Last year as a junior in high school I took an environmental science course where I was asked to assess an environmental issue of importance to my town. I chose to look at plastics bags and the impact a five-cent fee would have on the residents and businesses in Brunswick.
As part of my research I joined a group called “Bring Your Own Bag Midcoast.” BYOB Midcoast promotes the use of reusable bags, a ban on polystyrene, and a five-cent fee on plastic bags in all of our local towns. Although my environmental science course played a role in how I got involved, I think my experience last summer (I participated in a marine program through the Chewonki Foundation) allowed me see firsthand the pollution in Maine waters and how most of the items found in the water were there because of human choices. What I gained from that experience was desire to seek out and embrace opportunities to try and help prevent these items from even entering into the water by helping to support policy that would limit their usage.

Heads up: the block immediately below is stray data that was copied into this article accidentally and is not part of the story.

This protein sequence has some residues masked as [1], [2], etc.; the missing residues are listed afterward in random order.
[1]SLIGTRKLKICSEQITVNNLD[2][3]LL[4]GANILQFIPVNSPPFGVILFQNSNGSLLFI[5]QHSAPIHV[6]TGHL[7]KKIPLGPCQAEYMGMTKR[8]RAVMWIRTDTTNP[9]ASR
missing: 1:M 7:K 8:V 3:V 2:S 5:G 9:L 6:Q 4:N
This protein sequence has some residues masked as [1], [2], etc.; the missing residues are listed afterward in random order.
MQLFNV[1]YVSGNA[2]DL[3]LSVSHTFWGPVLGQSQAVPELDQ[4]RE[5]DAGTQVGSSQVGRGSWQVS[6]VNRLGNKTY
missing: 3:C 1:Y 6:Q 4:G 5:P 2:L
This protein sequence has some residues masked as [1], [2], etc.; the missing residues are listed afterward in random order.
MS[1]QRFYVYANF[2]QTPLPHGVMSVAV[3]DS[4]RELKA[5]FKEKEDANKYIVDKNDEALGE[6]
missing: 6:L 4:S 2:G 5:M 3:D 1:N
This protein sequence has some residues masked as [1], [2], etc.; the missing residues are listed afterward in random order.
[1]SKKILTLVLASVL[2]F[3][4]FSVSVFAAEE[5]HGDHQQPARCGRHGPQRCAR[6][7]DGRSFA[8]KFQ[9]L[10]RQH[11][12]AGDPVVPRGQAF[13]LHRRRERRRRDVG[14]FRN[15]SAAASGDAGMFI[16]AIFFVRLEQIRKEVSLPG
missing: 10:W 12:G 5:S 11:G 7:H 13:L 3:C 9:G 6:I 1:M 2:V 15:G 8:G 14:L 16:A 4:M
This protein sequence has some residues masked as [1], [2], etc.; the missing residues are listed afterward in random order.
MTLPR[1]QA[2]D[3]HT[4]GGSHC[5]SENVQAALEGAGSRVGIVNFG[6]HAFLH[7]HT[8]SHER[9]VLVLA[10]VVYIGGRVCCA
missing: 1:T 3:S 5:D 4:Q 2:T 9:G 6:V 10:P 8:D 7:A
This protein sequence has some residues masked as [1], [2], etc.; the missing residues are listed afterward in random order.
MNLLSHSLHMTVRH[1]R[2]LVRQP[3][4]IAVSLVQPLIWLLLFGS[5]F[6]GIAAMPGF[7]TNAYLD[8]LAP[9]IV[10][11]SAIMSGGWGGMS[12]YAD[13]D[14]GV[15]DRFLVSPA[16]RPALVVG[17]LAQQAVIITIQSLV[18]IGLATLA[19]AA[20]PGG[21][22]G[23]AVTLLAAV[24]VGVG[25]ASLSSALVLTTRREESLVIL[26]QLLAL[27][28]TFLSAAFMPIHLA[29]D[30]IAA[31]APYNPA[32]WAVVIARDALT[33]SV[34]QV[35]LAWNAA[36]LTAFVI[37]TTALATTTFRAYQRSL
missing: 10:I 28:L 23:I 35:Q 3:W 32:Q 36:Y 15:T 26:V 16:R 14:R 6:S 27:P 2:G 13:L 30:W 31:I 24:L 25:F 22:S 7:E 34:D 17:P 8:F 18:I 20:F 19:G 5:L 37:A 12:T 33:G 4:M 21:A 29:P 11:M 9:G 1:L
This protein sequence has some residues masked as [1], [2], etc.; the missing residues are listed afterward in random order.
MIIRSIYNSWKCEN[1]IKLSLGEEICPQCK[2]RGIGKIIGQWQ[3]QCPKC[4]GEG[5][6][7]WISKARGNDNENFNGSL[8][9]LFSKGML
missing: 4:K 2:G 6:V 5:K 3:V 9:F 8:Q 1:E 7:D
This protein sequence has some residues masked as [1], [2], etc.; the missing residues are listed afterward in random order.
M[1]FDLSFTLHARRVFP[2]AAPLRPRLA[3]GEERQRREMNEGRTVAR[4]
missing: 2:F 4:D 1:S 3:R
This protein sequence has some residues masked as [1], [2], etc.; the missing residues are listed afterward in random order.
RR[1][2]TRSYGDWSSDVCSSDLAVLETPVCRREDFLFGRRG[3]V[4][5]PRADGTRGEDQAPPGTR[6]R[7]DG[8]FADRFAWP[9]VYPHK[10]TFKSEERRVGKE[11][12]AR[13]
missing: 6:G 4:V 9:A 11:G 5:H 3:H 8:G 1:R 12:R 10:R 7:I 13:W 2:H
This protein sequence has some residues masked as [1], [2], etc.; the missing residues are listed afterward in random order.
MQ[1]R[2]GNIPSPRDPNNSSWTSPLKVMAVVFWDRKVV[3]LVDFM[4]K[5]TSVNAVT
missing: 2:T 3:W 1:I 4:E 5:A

In March, the chair of BYOB, Marcia Harrington, asked if I would like to go collect polystyrene along the Androscoggin River. We thought that if we could physically show the Town Council the prevalence of polystyrene along Brunswick’s shores it might help persuade them to address this issue.
On March 21, I spoke before the Brunswick Town Council at the hearing on the proposed polystyrene ordinance. As part of my presentation, I showed them a large, clear bag full of Styrofoam pieces I had collected the day before along the banks of the Androscoggin. In my short speech, I emphasized that this large amount of Styrofoam took me less than ninety minutes to collect from approximately 300 feet of shoreline. I asked the Council to then imagine how many pieces litter the shores of the entire Maine coast. The Town Council voted unanimously that night to pass the ordinance, banning the sale or use of polystyrene by Brunswick businesses.
Our next step at BYOB is to work on passing the five-cent fee on single use bags in Brunswick, and other local towns. Like anything, we need to take this one step at a time, and help businesses and residents understand that this is in everyone’s best long term interest.
—Guest post and photos by Alwyn Ecker